'Sound Of Metal' Actor Olivia Cooke Talks 'Bates Motel', All-Male Sets And Northern Stereotypes

Becky Burgum
Photo credit: Stuart C. Wilson - Getty Images
Photo credit: Stuart C. Wilson - Getty Images

From ELLE

You'll almost certainly recognise the face: a cherubic thing who’s played teenagers in everything from Bates Motel to Me and Earl and The Dying Girl. For her next role, Cooke is no one’s teen. Instead, she takes on the part of a lifetime alongside Riz Ahmed in Oscar nominated Sound of Metal.

The long, long, long-awaited drama (thanks, Covid-19) follows drummer Ruben, who discovers he’s going deaf. Cooke plays his girlfriend Lou, who tries to support him while he faces his new reality.

‘When the chance came to play an actual grown-up, it was delicious. It felt like a graduation,’ Cooke says over Zoom from her northwest London flat. ‘I’ve felt like a grown-up ever since moving to Vancouver in my teens [for Bates Motel], so I was ready to explore the intricacies of womanhood.’

Sound of Metal is raw and all-consuming, tackling the devastating effects of a musician’s worst nightmare and starring many deaf actors, including The Eternals’ Lauren Ridloff. Ahmed spent seven months learning American Sign Language and how to play the drums.

Photo credit: Vertigo
Photo credit: Vertigo

‘His performance was so powerful to witness. He was incredible,’ says Cooke. For hers, Cooke learned how to play the guitar, scream-sing and even co-wrote one of her character’s heavy-metal songs.

Despite what every role, including Sound of Metal, would have you think, Cooke isn’t American. Her own accent is gloriously northern, from a childhood spent in Oldham, Greater Manchester. Aged eight, Cooke started acting at the Oldham Theatre Workshop and by 14 she’d secured an agent, but still didn’t seriously consider acting as a career. ‘Options felt so limited for someone coming from a place that wasn’t London. Family friends would ask me, “Do you want to be in Emmerdale or Coronation Street?”’

Cooke left school before her A-levels to pursue acting with no back-up plan. ‘I auditioned for RADA, mainly because it seemed the right thing to do, but I didn’t get in.’ This ‘failure’ is one she’s forever grateful for.

Instead, Cooke learned the craft on the job, largely on the set of Emmy-nominated Bates Motel, where she spent four years as Emma Decody.

‘I left home at 18 to shoot in Vancouver, then went back and forth between jobs in the US and home with Mum for the next four years,’ says Cooke. ‘It was a lot to deal with as a child. Even though I had amazing experiences, it was incredibly lonely.’

Finding herself as a young woman, alone on all-male sets came with its challenges.

‘At 19, I was often the only girl on set. I had to deflect comments constantly, and be funny and goofy. It was exhausting. I just wanted a normal conversation.’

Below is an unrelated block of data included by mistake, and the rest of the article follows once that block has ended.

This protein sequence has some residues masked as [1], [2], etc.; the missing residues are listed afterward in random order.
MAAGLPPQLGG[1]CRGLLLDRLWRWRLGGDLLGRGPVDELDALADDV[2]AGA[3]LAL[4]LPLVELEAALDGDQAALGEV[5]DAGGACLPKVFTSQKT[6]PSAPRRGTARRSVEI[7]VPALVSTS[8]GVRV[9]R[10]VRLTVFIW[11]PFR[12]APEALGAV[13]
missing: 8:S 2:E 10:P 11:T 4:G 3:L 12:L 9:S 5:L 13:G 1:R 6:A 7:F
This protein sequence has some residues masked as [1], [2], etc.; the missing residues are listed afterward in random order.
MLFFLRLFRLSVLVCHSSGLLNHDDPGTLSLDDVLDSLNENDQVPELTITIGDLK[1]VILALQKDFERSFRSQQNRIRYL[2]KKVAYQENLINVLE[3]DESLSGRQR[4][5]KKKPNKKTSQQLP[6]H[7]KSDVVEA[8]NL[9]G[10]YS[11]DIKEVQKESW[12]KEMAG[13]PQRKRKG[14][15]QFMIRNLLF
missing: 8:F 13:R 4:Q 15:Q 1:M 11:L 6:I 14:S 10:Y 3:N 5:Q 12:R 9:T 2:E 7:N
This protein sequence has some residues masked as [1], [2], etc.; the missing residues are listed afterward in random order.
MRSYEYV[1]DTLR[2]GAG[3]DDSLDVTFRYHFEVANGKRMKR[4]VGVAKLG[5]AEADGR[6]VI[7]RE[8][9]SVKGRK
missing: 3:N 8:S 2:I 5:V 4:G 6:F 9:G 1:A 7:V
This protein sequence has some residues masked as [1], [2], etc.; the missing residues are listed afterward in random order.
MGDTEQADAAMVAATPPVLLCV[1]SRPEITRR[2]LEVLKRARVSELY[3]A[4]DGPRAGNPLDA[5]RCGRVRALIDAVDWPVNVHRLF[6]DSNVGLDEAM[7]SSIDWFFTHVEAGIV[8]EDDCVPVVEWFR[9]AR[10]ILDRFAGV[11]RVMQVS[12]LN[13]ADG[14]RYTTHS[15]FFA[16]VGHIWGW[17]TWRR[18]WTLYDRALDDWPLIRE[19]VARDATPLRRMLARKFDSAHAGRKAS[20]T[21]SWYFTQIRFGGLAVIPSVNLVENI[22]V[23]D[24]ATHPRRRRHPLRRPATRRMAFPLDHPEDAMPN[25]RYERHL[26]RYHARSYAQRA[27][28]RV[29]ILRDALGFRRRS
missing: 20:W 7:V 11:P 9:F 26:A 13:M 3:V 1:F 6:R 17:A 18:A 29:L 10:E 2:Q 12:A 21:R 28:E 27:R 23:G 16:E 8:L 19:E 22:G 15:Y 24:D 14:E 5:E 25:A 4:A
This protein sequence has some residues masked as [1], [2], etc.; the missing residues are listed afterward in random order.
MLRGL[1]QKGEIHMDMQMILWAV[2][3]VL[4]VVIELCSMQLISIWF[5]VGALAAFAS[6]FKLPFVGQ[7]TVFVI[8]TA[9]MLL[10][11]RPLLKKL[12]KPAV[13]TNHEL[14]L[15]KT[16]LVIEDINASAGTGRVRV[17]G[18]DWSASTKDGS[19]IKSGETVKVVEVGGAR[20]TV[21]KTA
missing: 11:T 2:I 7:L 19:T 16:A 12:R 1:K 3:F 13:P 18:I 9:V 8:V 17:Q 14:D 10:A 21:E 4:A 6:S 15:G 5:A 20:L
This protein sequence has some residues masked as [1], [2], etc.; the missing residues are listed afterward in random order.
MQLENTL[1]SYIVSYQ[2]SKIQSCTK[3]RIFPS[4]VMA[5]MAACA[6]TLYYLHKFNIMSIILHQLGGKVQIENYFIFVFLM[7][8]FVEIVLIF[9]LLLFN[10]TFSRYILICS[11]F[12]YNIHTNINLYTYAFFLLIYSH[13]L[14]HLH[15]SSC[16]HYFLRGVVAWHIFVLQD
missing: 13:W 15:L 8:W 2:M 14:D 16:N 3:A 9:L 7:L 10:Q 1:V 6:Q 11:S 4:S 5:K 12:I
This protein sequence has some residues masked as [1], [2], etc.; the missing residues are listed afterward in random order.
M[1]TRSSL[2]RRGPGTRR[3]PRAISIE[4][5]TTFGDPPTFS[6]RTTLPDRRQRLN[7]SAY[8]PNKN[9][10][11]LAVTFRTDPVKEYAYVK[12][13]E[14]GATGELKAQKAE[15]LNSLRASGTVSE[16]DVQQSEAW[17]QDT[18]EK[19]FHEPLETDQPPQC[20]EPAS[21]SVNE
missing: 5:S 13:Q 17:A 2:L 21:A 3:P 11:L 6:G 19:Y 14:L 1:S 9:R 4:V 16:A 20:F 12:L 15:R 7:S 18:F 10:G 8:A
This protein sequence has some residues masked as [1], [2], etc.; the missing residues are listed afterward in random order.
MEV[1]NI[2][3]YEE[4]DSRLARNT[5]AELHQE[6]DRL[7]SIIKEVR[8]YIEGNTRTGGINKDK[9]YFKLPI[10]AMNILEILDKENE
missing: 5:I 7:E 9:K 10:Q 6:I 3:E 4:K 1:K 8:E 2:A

Photo credit: Karwai Tang - Getty Images
Photo credit: Karwai Tang - Getty Images

Cooke earned hotly tipped newcomer status for her 2015 role in Me and Earl and the Dying Girl and, later, Vanity Fair and Steven Spielberg’s £427m grossing sci-fi hit Ready Player One, in 2018.

‘His mind is just wired differently,’ Cooke says of Spielberg. ‘He directed while also prepping for The Post and imagined entire scenes on the spot.’

More recently, she’s played a vengeful woman on the run in Irish gangster comedy Pixie and, next, makes her executive producing debut with devastating sci-fi love story Little Fish. Think Eternal Sunshine of the Spotless Mind set against an airborne virus that affects memory – shot a year before the real-life pandemic began. Other incoming projects include legal heist drama Naked Singularity with John Boyega and Apple TV+ Gary Oldman spy series Slow Horses.

Photo credit: Vertigo
Photo credit: Vertigo

After a break from working due to lockdown, Cooke’s return has been plagued with self-doubt.

‘I had a week of sleepless nights before the first [Slow Horses] read-through over Zoom,’ says Cooke. ‘I kept thinking, “Everyone’s going to find out I don’t know what I’m doing.”’ But Cooke knows what she wants. ‘Recently, we’ve seen the rise of messy women on TV, from I May Destroy You to I Hate Suzie, and I’m obsessed. I want to play unapologetic women who try to do the right thing, occasionally do the wrong thing, but ultimately show they’re not bad people.’

Sound of Metal is available on Amazon Prime Video from April 12 and released in cinemas on May 17.

Like this article? Sign up to our newsletter to get more articles like this delivered straight to your inbox.

In need of more inspiration, thoughtful journalism and at-home beauty tips? Subscribe to ELLE's print magazine today! SUBSCRIBE HERE

You Might Also Like